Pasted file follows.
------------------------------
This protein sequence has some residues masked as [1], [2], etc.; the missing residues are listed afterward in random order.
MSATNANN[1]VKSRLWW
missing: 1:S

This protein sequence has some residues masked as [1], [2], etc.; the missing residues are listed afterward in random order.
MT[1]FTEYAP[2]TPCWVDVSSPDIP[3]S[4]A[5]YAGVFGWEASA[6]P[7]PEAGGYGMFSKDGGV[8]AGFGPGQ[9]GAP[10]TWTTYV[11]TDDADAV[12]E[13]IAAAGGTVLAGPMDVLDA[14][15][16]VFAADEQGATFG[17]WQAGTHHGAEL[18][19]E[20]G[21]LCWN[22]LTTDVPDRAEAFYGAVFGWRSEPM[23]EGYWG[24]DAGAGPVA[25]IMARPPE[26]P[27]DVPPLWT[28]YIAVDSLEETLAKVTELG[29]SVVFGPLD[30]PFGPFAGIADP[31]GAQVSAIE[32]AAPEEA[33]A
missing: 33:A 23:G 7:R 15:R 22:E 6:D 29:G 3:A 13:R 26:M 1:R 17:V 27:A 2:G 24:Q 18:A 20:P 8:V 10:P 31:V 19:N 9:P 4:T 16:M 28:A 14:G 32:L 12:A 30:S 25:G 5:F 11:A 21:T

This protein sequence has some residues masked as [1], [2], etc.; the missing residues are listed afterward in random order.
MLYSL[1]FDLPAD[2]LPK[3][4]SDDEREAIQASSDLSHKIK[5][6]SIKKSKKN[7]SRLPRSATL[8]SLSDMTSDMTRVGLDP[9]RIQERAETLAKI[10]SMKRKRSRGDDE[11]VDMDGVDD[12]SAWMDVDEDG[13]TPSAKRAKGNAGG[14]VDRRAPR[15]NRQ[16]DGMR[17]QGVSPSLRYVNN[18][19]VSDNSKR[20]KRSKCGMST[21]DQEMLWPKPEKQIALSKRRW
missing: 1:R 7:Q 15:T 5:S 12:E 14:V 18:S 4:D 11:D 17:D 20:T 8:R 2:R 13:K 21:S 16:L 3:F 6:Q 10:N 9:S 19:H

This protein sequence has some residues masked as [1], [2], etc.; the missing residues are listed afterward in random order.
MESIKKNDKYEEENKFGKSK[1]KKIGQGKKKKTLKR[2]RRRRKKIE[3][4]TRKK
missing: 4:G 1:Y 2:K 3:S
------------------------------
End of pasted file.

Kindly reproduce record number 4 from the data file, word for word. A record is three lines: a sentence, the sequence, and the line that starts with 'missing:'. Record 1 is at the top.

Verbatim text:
This protein sequence has some residues masked as [1], [2], etc.; the missing residues are listed afterward in random order.
MESIKKNDKYEEENKFGKSK[1]KKIGQGKKKKTLKR[2]RRRRKKIE[3][4]TRKK
missing: 4:G 1:Y 2:K 3:S